At a Glance
With a high-profile location near Washington, D.C., and an on-site wildlife refuge containing over 1,300 acres of marsh and hardwood forests, Fort Belvoir presents an ideal opportunity to incorporate ecology into the master planning process.
Fort Belvoir is in the process of developing a Master Plan to accommodate 21,500 additional military and civilian employees as a result of the Base Realignment and Closure Committee (BRAC) 2005 decision. The post-BRAC Fort Belvoir is envisioned to be a high-density, transit-oriented community with facilities within walking distance of mass transit options and other services. Within Fort Belvoir are copious natural resources highlighted by the Accotink Bay Wildlife Refuge. The array of intact interior forests and tidal wetlands support a host of threatened and endangered species and provide a key stopover for migrating birds.
To protect the existing natural resources of the base, and to ensure that future expansion is carried out in an environmentally responsible manner, Biohabitats worked with Skidmore, Owings & Merrill, LLP (SOM) to develop an environmental sustainability model that uses a whole-systems framework. The Sustainability Model was then applied to various master plan initiatives to test and refine redevelopment options to maximize environmental sustainability.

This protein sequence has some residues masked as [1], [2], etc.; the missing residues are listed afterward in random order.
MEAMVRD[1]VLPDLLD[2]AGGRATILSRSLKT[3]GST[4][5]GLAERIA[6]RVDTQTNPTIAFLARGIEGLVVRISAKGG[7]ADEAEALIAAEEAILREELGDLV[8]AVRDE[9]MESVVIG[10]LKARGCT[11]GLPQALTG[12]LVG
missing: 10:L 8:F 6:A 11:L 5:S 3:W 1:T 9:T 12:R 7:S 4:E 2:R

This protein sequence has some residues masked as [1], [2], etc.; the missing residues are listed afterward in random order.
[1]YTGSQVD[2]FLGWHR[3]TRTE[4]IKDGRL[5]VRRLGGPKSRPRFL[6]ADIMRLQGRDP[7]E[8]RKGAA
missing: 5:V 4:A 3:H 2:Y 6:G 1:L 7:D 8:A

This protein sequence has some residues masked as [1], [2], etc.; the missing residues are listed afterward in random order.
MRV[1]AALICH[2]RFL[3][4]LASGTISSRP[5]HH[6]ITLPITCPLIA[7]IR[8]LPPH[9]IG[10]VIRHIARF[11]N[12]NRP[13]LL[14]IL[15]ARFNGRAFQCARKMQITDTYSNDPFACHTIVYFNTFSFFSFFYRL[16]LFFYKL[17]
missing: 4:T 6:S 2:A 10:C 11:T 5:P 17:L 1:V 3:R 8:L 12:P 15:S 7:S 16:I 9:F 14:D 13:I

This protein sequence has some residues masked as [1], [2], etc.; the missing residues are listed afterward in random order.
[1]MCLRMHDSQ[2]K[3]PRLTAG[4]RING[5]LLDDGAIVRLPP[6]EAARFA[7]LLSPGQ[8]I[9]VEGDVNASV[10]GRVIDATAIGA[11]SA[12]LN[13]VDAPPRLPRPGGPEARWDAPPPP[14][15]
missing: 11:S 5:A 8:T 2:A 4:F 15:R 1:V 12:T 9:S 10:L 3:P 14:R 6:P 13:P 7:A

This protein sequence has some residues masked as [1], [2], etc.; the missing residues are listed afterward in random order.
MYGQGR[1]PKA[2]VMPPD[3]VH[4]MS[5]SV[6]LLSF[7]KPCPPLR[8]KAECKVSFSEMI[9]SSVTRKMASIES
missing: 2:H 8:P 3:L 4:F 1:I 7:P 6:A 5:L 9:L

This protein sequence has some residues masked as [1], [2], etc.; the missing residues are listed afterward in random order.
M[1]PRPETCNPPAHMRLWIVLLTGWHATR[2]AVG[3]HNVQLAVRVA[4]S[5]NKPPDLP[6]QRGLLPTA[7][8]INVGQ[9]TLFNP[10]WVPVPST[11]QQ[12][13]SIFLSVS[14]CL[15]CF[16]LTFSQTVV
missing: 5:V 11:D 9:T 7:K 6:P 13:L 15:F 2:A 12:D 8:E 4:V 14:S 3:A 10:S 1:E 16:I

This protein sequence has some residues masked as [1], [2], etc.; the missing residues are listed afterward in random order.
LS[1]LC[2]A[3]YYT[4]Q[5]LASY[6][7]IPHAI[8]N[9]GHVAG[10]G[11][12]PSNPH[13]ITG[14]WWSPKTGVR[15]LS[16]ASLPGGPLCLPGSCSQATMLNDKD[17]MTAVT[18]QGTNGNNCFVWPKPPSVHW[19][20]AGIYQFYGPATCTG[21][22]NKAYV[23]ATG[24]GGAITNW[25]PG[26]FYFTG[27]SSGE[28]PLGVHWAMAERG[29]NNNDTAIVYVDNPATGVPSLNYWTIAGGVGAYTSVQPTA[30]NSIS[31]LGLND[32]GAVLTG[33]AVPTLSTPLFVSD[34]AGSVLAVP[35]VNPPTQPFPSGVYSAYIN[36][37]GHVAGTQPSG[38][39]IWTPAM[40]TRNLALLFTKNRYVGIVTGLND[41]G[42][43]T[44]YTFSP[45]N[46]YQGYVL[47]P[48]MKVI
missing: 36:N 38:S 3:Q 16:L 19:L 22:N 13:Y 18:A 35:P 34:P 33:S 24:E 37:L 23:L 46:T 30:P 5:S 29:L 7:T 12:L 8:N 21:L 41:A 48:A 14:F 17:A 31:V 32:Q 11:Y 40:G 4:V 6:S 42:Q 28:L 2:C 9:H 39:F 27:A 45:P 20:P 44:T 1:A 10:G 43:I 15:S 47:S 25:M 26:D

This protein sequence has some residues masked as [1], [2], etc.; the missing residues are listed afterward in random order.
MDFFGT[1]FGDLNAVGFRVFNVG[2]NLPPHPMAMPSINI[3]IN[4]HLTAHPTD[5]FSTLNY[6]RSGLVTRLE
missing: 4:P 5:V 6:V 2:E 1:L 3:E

Biohabitats planned and led a workshop with key stakeholders to explore the boundaries of environmental sustainability initiatives that will result in long term cost and time savings while enhancing the quality of the site from an aesthetic, ecological, and human comfort perspective.
Conservation, Infrastructure, Urban Ecology, Water
Fort Belvoir, Virginia, United States
- Skidmore, Owings & Merrill, LLP